It has taken me six years, but I saved the money so I could transcribe, edit, and reduce those three hours of the roundtable footage into a manageable length and put it onto a DVD. When I asked my business partner, singer-songwriter, Michael Booth Palmer to write the theme song for the film, I read him a quote about what rainbows represent; “the bridge between Heaven and Earth; the bridge between your earthly self and the higher enlightened self. It symbolizes good news and Hope!” Michael and I felt that the six young adults in the film epitomized all of that. Michael wrote a theme song entitled “Chasing Rainbows”. And that is how “Chasing Rainbows – Young Adults Living With cancer” became the title for the film.
Once I had completed the film I needed to find a way to distribute it to those who needed it: and to reach out to all young adults living with cancer in hopes of making them feel less alone. That is why Sara wanted to make the film. I approached the BC Cancer Foundation for help. They immediately got on board, and with the BC Cancer Agency, have generously helped fund the pressing, packaging and distribution of 3000 copies of “Chasing Rainbows” to: all the cancer agency libraries, most public regional libraries and oncologist networks throughout British Columbia.
They have created a webpage linked to the Foundation’s website (www.bccancerfoundation.com/Chasing Rainbows) where people can purchase copies of the film or donate to research or support systems for young adults living with cancer.
The BCCF made Sara’s BC goal a reality. I can’t thank them enough.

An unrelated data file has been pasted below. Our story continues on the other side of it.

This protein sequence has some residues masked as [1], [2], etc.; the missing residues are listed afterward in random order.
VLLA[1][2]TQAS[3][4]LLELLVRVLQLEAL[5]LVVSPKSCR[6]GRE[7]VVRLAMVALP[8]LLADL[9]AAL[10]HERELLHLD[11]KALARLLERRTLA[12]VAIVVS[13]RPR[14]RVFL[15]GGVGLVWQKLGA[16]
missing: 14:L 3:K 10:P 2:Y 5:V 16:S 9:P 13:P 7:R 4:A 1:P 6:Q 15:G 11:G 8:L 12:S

Now I just have Canada, USA and Europe to distribute to. I am also actively searching for a television broadcaster and I will submit to as many documentary film festivals around the world that I can find.
My hope is that now that “Chasing Rainbows” is finished it can be used as a tool to bring public awareness to the unique challenges facing young adults living with cancer.
Our first private screening was hosted by the YACN (Young Adults Cancer Network – http://www.yacn.ca) members at the Callanish Society (www.callanish.org) for family, friends, medical and emotional support teams for young adults with cancer.
“…in B.C. in 2003, 1284 young adults (ages 20-44) were diagnosed with some form of cancer. This age group represented just over 8% of the total number of BC residents diagnosed that year. The particular issues that young adults face when dealing with a life threatening illness like cancer are often not addressed by the patient education resources available…There is frequently no age-appropriate support available to young adults in Canadian communities. “Chasing Rainbows” addresses their need.” — Catherine Rayment, Provincial Library Leader, BC Cancer Agency
Young adults living with cancer need help in getting their needs heard and met. They need financial as well as emotional help. I will continue to do what I can to make that happen. One of my new plans is to produce a fundraising concert. Music and youth go together. Stay tuned for news on that front!
I will also continue to make “Chasing Rainbows” available for screenings to promote public awareness.
Please feel free to contact me for more information or if you have connections to further promote awareness. Thank you for your time and interest in Sara’s story and mine…we are both still Chasing Rainbows.
Stay well; stay true!